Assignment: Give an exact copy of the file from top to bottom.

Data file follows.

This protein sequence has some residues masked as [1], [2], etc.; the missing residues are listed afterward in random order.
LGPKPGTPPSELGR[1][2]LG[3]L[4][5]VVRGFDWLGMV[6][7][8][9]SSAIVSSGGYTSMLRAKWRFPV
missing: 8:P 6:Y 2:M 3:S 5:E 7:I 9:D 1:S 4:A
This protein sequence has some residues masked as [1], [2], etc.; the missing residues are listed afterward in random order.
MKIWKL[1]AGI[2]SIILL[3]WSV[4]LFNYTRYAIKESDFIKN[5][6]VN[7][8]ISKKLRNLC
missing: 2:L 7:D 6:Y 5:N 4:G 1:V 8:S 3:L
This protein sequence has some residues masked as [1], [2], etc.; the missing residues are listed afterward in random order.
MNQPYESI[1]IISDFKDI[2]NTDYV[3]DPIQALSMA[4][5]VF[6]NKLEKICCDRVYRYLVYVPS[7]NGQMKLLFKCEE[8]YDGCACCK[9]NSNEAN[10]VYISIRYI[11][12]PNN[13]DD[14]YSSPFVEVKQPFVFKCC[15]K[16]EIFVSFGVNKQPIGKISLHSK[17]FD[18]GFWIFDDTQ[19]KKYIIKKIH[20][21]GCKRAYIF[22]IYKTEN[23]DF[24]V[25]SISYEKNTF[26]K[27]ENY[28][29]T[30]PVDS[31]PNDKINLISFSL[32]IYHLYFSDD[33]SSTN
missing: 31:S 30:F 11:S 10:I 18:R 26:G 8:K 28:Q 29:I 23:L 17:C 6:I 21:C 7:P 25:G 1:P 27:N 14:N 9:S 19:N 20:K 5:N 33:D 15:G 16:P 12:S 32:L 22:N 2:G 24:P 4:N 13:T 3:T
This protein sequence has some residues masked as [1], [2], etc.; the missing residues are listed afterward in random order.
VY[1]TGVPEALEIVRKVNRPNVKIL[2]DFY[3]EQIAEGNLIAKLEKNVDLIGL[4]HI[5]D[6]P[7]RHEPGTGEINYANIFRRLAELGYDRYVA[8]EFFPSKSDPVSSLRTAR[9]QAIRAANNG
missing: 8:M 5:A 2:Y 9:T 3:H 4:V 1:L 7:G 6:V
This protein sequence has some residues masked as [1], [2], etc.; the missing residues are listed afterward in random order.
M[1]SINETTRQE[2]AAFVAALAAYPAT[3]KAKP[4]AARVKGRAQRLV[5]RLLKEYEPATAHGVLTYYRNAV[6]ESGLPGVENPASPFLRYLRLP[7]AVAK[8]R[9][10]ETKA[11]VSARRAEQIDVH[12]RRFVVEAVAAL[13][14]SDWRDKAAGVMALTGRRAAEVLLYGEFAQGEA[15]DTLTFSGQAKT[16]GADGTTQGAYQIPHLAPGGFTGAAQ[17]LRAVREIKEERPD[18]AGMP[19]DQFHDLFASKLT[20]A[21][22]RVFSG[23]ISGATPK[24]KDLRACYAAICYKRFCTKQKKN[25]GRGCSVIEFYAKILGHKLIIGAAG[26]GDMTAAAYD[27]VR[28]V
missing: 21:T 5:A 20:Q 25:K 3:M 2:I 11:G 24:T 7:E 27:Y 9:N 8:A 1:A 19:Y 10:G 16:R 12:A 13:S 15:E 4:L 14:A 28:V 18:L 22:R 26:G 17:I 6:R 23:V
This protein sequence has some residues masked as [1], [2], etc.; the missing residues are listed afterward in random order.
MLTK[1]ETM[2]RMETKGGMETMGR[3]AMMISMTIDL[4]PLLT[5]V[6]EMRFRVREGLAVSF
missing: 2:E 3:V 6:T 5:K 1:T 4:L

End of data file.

This protein sequence has some residues masked as [1], [2], etc.; the missing residues are listed afterward in random order.
LGPKPGTPPSELGR[1][2]LG[3]L[4][5]VVRGFDWLGMV[6][7][8][9]SSAIVSSGGYTSMLRAKWRFPV
missing: 8:P 6:Y 2:M 3:S 5:E 7:I 9:D 1:S 4:A
This protein sequence has some residues masked as [1], [2], etc.; the missing residues are listed afterward in random order.
MKIWKL[1]AGI[2]SIILL[3]WSV[4]LFNYTRYAIKESDFIKN[5][6]VN[7][8]ISKKLRNLC
missing: 2:L 7:D 6:Y 5:N 4:G 1:V 8:S 3:L
This protein sequence has some residues masked as [1], [2], etc.; the missing residues are listed afterward in random order.
MNQPYESI[1]IISDFKDI[2]NTDYV[3]DPIQALSMA[4][5]VF[6]NKLEKICCDRVYRYLVYVPS[7]NGQMKLLFKCEE[8]YDGCACCK[9]NSNEAN[10]VYISIRYI[11][12]PNN[13]DD[14]YSSPFVEVKQPFVFKCC[15]K[16]EIFVSFGVNKQPIGKISLHSK[17]FD[18]GFWIFDDTQ[19]KKYIIKKIH[20][21]GCKRAYIF[22]IYKTEN[23]DF[24]V[25]SISYEKNTF[26]K[27]ENY[28][29]T[30]PVDS[31]PNDKINLISFSL[32]IYHLYFSDD[33]SSTN
missing: 31:S 30:F 11:S 10:I 18:R 26:G 8:K 28:Q 29:I 23:L 17:C 6:I 21:C 7:P 25:G 1:P 27:N 14:N 9:S 19:N 20:K 5:N 33:D 15:G 16:P 12:S 32:L 22:N 2:G 24:P 4:N 13:T 3:T
This protein sequence has some residues masked as [1], [2], etc.; the missing residues are listed afterward in random order.
VY[1]TGVPEALEIVRKVNRPNVKIL[2]DFY[3]EQIAEGNLIAKLEKNVDLIGL[4]HI[5]D[6]P[7]RHEPGTGEINYANIFRRLAELGYDRYVA[8]EFFPSKSDPVSSLRTAR[9]QAIRAANNG
missing: 8:M 5:A 2:Y 9:T 3:H 4:V 1:L 7:G 6:V
This protein sequence has some residues masked as [1], [2], etc.; the missing residues are listed afterward in random order.
M[1]SINETTRQE[2]AAFVAALAAYPAT[3]KAKP[4]AARVKGRAQRLV[5]RLLKEYEPATAHGVLTYYRNAV[6]ESGLPGVENPASPFLRYLRLP[7]AVAK[8]R[9][10]ETKA[11]VSARRAEQIDVH[12]RRFVVEAVAAL[13][14]SDWRDKAAGVMALTGRRAAEVLLYGEFAQGEA[15]DTLTFSGQAKT[16]GADGTTQGAYQIPHLAPGGFTGAAQ[17]LRAVREIKEERPD[18]AGMP[19]DQFHDLFASKLT[20]A[21][22]RVFSG[23]ISGATPK[24]KDLRACYAAICYKRFCTKQKKN[25]GRGCSVIEFYAKILGHKLIIGAAG[26]GDMTAAAYD[27]VR[28]V
missing: 21:T 5:A 20:Q 25:K 3:M 2:I 11:G 24:T 7:E 27:Y 9:N 8:A 1:A 19:Y 10:G 16:R 12:A 13:S 15:E 4:L 14:A 28:V 18:L 22:R 26:G 17:I 6:R 23:V
This protein sequence has some residues masked as [1], [2], etc.; the missing residues are listed afterward in random order.
MLTK[1]ETM[2]RMETKGGMETMGR[3]AMMISMTIDL[4]PLLT[5]V[6]EMRFRVREGLAVSF
missing: 2:E 3:V 6:T 5:K 1:T 4:L